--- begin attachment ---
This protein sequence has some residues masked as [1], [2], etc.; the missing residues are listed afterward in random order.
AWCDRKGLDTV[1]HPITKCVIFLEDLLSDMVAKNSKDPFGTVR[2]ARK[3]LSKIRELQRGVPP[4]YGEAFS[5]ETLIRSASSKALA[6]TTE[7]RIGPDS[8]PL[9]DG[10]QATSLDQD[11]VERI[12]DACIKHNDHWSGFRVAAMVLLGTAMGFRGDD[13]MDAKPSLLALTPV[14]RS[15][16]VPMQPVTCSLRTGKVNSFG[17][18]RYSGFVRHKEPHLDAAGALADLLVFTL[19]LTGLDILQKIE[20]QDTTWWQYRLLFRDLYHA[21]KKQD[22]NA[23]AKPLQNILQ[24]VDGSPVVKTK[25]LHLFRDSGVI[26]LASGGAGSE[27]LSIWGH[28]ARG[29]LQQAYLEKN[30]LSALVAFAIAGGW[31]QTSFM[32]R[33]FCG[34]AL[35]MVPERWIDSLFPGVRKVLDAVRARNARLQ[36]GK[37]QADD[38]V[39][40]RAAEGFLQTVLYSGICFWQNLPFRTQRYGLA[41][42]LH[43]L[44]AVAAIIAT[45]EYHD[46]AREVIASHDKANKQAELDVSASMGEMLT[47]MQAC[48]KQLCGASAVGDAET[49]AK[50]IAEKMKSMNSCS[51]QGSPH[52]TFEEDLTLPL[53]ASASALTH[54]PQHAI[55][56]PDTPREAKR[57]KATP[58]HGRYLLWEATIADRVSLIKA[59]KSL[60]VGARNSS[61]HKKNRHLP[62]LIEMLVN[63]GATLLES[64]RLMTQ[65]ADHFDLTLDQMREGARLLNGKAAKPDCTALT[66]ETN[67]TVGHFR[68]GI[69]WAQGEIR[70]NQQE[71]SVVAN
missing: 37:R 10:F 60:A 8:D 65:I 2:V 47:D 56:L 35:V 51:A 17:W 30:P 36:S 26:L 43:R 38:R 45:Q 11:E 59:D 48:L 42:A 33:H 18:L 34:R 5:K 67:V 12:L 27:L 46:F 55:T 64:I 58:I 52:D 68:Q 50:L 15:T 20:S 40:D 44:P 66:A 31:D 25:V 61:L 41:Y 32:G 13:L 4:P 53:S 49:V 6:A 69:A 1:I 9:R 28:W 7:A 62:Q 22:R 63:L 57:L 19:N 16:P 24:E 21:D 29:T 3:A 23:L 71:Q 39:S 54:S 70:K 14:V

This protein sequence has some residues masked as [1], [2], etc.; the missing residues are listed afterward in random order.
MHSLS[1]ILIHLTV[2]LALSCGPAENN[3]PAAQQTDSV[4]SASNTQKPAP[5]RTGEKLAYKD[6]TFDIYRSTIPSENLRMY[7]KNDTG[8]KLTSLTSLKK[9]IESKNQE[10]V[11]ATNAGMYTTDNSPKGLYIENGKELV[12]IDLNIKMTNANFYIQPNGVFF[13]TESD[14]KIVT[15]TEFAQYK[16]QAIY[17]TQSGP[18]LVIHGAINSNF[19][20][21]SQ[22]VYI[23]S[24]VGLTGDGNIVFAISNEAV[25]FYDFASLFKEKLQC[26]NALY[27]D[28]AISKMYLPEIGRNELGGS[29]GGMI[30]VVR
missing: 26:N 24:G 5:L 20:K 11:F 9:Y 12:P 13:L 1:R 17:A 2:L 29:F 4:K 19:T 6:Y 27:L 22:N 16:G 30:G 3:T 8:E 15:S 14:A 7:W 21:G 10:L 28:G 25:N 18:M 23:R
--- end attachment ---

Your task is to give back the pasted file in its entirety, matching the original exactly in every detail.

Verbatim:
This protein sequence has some residues masked as [1], [2], etc.; the missing residues are listed afterward in random order.
AWCDRKGLDTV[1]HPITKCVIFLEDLLSDMVAKNSKDPFGTVR[2]ARK[3]LSKIRELQRGVPP[4]YGEAFS[5]ETLIRSASSKALA[6]TTE[7]RIGPDS[8]PL[9]DG[10]QATSLDQD[11]VERI[12]DACIKHNDHWSGFRVAAMVLLGTAMGFRGDD[13]MDAKPSLLALTPV[14]RS[15][16]VPMQPVTCSLRTGKVNSFG[17][18]RYSGFVRHKEPHLDAAGALADLLVFTL[19]LTGLDILQKIE[20]QDTTWWQYRLLFRDLYHA[21]KKQD[22]NA[23]AKPLQNILQ[24]VDGSPVVKTK[25]LHLFRDSGVI[26]LASGGAGSE[27]LSIWGH[28]ARG[29]LQQAYLEKN[30]LSALVAFAIAGGW[31]QTSFM[32]R[33]FCG[34]AL[35]MVPERWIDSLFPGVRKVLDAVRARNARLQ[36]GK[37]QADD[38]V[39][40]RAAEGFLQTVLYSGICFWQNLPFRTQRYGLA[41][42]LH[43]L[44]AVAAIIAT[45]EYHD[46]AREVIASHDKANKQAELDVSASMGEMLT[47]MQAC[48]KQLCGASAVGDAET[49]AK[50]IAEKMKSMNSCS[51]QGSPH[52]TFEEDLTLPL[53]ASASALTH[54]PQHAI[55][56]PDTPREAKR[57]KATP[58]HGRYLLWEATIADRVSLIKA[59]KSL[60]VGARNSS[61]HKKNRHLP[62]LIEMLVN[63]GATLLES[64]RLMTQ[65]ADHFDLTLDQMREGARLLNGKAAKPDCTALT[66]ETN[67]TVGHFR[68]GI[69]WAQGEIR[70]NQQE[71]SVVAN
missing: 37:R 10:F 60:A 8:D 65:I 2:V 47:D 56:L 35:V 51:A 17:W 30:P 36:S 26:L 43:R 38:R 45:Q 11:E 59:D 48:L 42:A 33:H 18:L 34:R 5:K 67:V 12:L 27:L 46:F 55:T 64:I 58:I 52:D 68:Q 50:L 15:T 20:S 40:D 44:P 66:A 31:D 25:V 61:L 41:Y 32:G 13:L 4:P 53:S 49:V 6:A 69:A 1:I 9:R 28:W 7:A 62:Q 22:R 63:L 57:L 19:N 16:P 24:E 21:D 29:T 3:A 23:L 71:Q 39:S 54:S 70:K 14:V

This protein sequence has some residues masked as [1], [2], etc.; the missing residues are listed afterward in random order.
MHSLS[1]ILIHLTV[2]LALSCGPAENN[3]PAAQQTDSV[4]SASNTQKPAP[5]RTGEKLAYKD[6]TFDIYRSTIPSENLRMY[7]KNDTG[8]KLTSLTSLKK[9]IESKNQE[10]V[11]ATNAGMYTTDNSPKGLYIENGKELV[12]IDLNIKMTNANFYIQPNGVFF[13]TESD[14]KIVT[15]TEFAQYK[16]QAIY[17]TQSGP[18]LVIHGAINSNF[19][20][21]SQ[22]VYI[23]S[24]VGLTGDGNIVFAISNEAV[25]FYDFASLFKEKLQC[26]NALY[27]D[28]AISKMYLPEIGRNELGGS[29]GGMI[30]VVR
missing: 26:N 24:G 5:L 20:K 11:F 9:Y 12:P 13:L 1:R 17:A 2:L 29:F 4:K 19:T 6:Y 27:L 22:N 16:G 30:G 3:T 8:E 15:S 14:A 7:W 21:G 10:L 28:G 25:N 18:M 23:R